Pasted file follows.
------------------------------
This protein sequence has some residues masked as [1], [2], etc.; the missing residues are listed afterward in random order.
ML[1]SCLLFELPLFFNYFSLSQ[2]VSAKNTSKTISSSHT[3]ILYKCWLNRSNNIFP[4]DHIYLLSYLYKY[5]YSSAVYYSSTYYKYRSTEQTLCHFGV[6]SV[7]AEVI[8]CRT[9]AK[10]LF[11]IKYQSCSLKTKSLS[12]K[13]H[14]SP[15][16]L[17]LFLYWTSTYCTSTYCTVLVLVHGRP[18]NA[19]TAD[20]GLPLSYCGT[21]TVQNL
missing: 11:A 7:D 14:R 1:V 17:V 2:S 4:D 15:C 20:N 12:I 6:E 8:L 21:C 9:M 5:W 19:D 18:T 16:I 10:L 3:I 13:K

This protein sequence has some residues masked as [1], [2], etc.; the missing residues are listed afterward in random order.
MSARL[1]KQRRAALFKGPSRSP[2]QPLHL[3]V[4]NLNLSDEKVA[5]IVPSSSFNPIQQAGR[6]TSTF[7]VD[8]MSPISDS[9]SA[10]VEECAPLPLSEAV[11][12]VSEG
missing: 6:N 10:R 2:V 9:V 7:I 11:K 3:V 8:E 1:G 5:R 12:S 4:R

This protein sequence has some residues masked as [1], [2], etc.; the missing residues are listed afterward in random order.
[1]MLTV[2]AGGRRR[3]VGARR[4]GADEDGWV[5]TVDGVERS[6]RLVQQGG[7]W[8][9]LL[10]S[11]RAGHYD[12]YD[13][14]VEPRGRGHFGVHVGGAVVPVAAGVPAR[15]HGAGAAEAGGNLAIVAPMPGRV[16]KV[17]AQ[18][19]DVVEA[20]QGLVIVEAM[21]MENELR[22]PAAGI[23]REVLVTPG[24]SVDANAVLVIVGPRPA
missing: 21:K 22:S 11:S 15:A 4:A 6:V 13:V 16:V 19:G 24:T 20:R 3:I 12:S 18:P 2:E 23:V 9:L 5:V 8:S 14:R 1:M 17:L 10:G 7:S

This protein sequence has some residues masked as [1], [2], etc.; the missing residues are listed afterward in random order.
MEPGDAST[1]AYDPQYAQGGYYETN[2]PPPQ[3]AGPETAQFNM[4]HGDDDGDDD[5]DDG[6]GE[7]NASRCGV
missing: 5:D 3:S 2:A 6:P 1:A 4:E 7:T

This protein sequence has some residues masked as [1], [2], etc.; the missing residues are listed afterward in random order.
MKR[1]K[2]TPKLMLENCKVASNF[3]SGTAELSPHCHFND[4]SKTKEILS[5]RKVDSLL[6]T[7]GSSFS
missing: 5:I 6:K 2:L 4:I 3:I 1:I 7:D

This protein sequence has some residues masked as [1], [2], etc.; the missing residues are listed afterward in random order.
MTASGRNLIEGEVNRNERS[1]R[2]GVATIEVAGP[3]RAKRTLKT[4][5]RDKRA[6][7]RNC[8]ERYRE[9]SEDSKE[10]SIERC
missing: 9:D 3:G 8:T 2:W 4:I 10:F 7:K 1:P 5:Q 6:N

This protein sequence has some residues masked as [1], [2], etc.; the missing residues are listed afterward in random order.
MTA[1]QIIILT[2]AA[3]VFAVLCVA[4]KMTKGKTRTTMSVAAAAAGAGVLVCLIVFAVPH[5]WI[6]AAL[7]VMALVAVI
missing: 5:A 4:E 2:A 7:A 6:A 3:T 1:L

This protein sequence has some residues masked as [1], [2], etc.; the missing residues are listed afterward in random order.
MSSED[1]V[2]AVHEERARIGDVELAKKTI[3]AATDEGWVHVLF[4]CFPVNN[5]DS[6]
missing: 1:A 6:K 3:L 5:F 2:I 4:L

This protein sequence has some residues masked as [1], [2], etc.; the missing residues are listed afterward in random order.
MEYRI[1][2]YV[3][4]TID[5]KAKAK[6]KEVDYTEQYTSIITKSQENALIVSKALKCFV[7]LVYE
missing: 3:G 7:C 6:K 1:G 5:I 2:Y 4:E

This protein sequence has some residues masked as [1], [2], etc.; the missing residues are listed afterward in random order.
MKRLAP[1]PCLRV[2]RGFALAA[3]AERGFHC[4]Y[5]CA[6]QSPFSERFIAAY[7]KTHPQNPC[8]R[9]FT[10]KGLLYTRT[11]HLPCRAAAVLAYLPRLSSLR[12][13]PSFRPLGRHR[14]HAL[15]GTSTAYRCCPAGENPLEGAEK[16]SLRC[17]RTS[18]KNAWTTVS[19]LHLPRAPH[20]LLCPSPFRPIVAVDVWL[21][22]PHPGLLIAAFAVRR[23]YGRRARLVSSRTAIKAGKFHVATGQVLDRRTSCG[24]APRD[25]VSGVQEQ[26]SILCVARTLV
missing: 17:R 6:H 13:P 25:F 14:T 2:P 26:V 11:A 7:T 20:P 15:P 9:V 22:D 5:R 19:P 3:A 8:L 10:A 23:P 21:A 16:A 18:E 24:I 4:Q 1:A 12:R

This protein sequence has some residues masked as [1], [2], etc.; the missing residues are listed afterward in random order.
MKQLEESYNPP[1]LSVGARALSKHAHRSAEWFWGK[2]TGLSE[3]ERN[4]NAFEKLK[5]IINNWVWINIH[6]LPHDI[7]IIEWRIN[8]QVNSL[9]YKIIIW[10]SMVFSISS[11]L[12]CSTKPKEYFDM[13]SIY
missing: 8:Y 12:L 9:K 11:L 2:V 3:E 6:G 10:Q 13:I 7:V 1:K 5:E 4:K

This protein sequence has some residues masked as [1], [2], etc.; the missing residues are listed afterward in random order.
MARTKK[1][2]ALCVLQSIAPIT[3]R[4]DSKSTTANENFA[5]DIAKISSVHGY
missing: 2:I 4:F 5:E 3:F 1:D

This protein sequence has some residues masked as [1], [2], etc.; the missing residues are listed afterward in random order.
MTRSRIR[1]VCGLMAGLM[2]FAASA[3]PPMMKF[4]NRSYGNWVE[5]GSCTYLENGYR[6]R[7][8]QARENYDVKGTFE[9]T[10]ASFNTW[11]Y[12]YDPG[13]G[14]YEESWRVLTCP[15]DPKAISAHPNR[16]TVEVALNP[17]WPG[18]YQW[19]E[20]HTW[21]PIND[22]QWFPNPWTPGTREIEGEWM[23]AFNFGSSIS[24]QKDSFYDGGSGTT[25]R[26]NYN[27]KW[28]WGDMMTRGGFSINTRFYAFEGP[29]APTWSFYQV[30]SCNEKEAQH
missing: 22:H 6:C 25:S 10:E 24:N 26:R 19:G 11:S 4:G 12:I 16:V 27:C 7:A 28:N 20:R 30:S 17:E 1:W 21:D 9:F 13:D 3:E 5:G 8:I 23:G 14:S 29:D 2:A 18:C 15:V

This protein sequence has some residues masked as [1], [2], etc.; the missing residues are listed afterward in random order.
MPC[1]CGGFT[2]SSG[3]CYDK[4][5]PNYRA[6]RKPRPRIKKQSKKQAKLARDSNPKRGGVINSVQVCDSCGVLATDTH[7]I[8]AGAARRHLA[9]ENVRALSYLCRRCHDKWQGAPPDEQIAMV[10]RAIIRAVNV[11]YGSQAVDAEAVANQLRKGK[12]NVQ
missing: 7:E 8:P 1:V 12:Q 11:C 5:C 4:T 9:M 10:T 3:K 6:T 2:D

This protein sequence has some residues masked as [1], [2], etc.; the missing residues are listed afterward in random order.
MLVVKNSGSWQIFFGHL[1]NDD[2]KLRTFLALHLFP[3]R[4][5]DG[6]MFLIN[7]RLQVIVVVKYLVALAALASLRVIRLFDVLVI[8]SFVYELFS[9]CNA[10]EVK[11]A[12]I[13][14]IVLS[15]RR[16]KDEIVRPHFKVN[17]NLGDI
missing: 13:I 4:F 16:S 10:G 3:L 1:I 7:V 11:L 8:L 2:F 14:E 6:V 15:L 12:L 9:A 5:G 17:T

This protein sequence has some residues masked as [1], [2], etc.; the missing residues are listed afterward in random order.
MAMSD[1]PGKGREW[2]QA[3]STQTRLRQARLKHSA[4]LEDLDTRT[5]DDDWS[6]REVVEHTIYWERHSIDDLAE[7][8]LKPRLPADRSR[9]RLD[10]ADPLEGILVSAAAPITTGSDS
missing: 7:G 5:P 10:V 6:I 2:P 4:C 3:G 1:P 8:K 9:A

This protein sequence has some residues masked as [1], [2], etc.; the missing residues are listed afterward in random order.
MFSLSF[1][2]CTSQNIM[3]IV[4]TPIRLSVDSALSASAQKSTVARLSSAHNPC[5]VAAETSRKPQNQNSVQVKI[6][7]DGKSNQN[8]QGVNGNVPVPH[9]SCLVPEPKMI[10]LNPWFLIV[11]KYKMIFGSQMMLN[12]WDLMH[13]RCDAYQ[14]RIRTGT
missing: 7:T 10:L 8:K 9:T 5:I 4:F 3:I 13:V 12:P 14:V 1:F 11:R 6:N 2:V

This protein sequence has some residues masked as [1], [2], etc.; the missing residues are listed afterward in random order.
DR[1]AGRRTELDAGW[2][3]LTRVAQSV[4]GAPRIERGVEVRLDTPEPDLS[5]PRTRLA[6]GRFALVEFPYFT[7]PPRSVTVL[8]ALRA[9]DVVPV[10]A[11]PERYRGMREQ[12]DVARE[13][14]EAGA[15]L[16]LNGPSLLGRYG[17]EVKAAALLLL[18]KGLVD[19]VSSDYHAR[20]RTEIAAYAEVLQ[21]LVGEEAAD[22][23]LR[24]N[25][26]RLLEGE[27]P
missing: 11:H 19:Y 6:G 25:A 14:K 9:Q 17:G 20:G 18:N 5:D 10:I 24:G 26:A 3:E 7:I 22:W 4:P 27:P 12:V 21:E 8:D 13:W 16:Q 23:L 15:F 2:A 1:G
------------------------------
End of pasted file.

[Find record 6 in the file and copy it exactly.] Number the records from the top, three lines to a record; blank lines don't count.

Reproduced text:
This protein sequence has some residues masked as [1], [2], etc.; the missing residues are listed afterward in random order.
MTASGRNLIEGEVNRNERS[1]R[2]GVATIEVAGP[3]RAKRTLKT[4][5]RDKRA[6][7]RNC[8]ERYRE[9]SEDSKE[10]SIERC
missing: 9:D 3:G 8:T 2:W 4:I 10:F 7:K 1:P 5:Q 6:N